Man standing at lake in mountains.

El pragmatismo en la política climática

BERLÍN – El empeño diplomático para forjar un acuerdo internacional a fin de mitigar el cambio climático está experimentando un cambio fundamental. Se está substituyendo poco a poco el planteamiento descendente que ha guiado dicho empeño desde 1992 por un modelo ascendente. En lugar de intentar preparar un acuerdo basado en restricciones legalmente vinculantes de las emisiones de gases que provocan el efecto de invernadero, el nuevo planteamiento se basa en compromisos voluntarios por los países particulares de controlar sus contribuciones al cambio climático.

En cierto sentido, se trata del reconocimiento de un fracaso; no es probable que semejante planteamiento limite el aumento de las temperaturas mundiales a menos de dos grados centígrados, el objetivo fijado por las Naciones Unidas en 2010, pero, en vista del lento ritmo de avances logrado hasta ahora, unos pequeños pasos pragmáticos por determinados países pueden ser más productivos que los intentos de lograr un gran pacto que sigue siendo imposible de conseguir.

Los negociadores internacionales han logrado avances importantes en los cinco últimos años, pero siguen aún muy alejados de un acuerdo con el que se pudiera cumplir el objetivo de dos grados centígrados. A consecuencia de ello, los diplomáticos, temiendo que otro intento fracasado de lograr un acuerdo mundial podría desacreditar todo el proceso negociador, han reajustado sus ambiciones.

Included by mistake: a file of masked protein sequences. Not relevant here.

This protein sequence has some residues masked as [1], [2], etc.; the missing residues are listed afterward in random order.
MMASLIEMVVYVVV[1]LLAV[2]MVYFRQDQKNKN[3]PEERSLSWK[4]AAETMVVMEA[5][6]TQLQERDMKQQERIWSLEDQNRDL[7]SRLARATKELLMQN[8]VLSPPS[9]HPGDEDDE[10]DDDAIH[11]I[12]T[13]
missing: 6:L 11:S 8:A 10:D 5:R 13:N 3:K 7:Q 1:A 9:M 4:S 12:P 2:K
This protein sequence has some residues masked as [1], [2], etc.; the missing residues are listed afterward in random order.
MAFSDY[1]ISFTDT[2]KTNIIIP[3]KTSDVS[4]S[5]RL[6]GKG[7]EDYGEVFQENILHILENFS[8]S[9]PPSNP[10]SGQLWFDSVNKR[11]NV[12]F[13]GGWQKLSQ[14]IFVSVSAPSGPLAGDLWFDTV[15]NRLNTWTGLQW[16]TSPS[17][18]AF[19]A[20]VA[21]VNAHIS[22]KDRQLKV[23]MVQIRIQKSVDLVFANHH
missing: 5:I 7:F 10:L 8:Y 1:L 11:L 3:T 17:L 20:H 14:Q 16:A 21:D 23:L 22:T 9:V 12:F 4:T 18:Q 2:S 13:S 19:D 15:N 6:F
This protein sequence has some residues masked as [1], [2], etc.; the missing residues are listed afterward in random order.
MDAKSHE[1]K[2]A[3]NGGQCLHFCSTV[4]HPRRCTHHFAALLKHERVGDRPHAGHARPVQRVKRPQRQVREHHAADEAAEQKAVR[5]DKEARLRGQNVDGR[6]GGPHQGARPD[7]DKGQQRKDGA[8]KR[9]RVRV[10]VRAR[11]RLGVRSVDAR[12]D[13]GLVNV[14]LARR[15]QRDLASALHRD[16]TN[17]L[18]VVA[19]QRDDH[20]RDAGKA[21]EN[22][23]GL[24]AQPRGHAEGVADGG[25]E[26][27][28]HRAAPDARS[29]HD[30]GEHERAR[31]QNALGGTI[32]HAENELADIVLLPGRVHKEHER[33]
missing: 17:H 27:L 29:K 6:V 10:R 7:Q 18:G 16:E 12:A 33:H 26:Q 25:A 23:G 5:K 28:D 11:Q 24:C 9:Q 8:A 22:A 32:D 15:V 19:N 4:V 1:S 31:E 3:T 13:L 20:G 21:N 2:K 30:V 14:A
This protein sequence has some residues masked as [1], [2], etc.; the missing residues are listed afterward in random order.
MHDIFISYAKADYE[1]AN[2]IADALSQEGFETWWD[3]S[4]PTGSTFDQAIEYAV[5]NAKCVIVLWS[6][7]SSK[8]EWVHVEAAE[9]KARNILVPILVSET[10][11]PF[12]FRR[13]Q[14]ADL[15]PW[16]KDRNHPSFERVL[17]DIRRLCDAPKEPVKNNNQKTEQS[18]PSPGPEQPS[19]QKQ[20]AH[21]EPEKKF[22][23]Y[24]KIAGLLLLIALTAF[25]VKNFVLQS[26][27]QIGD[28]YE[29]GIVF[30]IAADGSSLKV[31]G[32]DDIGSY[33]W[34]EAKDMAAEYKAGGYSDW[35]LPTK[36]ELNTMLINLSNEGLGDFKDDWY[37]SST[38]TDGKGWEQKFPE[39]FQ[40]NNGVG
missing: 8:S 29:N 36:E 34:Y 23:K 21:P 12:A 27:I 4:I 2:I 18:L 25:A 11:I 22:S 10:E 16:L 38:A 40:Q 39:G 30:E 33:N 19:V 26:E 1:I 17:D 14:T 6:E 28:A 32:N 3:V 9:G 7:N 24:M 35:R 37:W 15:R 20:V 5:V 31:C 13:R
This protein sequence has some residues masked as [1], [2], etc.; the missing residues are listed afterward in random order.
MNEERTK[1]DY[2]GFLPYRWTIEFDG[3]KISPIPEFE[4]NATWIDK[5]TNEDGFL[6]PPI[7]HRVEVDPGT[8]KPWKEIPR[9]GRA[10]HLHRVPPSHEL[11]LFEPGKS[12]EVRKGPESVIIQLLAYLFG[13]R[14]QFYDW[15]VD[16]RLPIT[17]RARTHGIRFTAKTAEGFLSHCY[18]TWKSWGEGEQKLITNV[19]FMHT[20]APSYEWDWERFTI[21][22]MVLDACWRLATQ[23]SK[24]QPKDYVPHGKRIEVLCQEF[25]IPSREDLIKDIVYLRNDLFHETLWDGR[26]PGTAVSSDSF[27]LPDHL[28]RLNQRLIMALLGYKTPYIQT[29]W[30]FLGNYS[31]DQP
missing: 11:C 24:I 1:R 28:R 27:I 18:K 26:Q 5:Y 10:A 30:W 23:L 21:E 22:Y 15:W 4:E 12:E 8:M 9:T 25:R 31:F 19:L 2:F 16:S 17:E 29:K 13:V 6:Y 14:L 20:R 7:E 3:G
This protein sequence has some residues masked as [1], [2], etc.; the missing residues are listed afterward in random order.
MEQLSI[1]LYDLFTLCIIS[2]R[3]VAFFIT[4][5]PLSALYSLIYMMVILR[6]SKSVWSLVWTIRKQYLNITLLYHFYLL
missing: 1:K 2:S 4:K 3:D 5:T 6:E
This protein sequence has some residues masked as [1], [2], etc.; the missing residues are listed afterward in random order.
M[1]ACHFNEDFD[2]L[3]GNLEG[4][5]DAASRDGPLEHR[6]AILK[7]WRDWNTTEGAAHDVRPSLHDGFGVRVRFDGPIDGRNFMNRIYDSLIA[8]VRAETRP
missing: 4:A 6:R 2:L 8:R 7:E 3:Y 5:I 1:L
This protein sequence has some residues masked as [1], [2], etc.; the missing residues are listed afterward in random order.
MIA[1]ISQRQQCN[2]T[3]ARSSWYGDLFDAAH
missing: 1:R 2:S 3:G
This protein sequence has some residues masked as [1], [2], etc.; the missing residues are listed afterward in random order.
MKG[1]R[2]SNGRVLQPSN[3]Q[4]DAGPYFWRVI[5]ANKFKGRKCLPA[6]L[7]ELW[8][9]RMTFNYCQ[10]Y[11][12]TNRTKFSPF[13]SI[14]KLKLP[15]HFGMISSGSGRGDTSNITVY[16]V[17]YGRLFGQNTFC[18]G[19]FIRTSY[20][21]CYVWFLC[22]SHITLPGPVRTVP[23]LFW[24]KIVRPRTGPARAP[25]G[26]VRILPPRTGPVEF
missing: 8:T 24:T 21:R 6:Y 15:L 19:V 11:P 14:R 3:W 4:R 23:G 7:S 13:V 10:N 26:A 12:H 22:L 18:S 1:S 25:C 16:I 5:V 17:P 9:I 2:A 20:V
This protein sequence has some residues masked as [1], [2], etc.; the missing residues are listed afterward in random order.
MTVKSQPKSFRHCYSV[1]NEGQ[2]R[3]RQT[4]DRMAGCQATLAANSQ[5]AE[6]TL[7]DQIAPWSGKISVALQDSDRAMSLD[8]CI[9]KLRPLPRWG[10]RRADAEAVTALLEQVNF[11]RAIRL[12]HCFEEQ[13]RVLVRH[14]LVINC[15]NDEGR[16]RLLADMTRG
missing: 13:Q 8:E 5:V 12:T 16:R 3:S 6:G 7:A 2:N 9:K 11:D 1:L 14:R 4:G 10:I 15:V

To continue reading, please log in or enter your email address.

Registration is quick and easy and requires only your email address. If you already have an account with us, please log in. Or subscribe now for unlimited access.


Log in;
  1. China corruption Isaac Lawrence/Getty Images

    The Next Battle in China’s War on Corruption

    • Chinese President Xi Jinping knows well the threat that corruption poses to the authority of the Communist Party of China and the state it controls. 
    • But moving beyond Xi's anti-corruption purge to build robust and lasting anti-graft institutions will not be easy, owing to enduring opportunities for bureaucratic capture.
  2. Italy unemployed demonstration SalvatoreEsposito/Barcroftimages / Barcroft Media via Getty Images

    Putting Europe’s Long-Term Unemployed Back to Work

    Across the European Union, millions of people who are willing and able to work have been unemployed for a year or longer, at great cost to social cohesion and political stability. If the EU is serious about stopping the rise of populism, it will need to do more to ensure that labor markets are working for everyone.

  3. Latin America market Federico Parra/Getty Images

    A Belt and Road for the Americas?

    In a time of global uncertainty, a vision of “made in the Americas” prosperity provides a unifying agenda for the continent. If implemented, the US could reassert its historical leadership among a group of countries that share its fundamental values, as well as an interest in inclusive economic growth and rising living standards.

  4. Startup office Mladlen Antonov/Getty Images

    How Best to Promote Research and Development

    Clearly, there is something appealing about a start-up-based innovation strategy: it feels democratic, accessible, and so California. But it is definitely not the only way to boost research and development, or even the main way, and it is certainly not the way most major innovations in the US came about during the twentieth century.

  5. Trump Trade speech Bill Pugliano/Getty Images .

    Preparing for the Trump Trade Wars

    In the first 11 months of his presidency, Donald Trump has failed to back up his words – or tweets – with action on a variety of fronts. But the rest of the world's governments, and particularly those in Asia and Europe, would be mistaken to assume that he won't follow through on his promised "America First" trade agenda.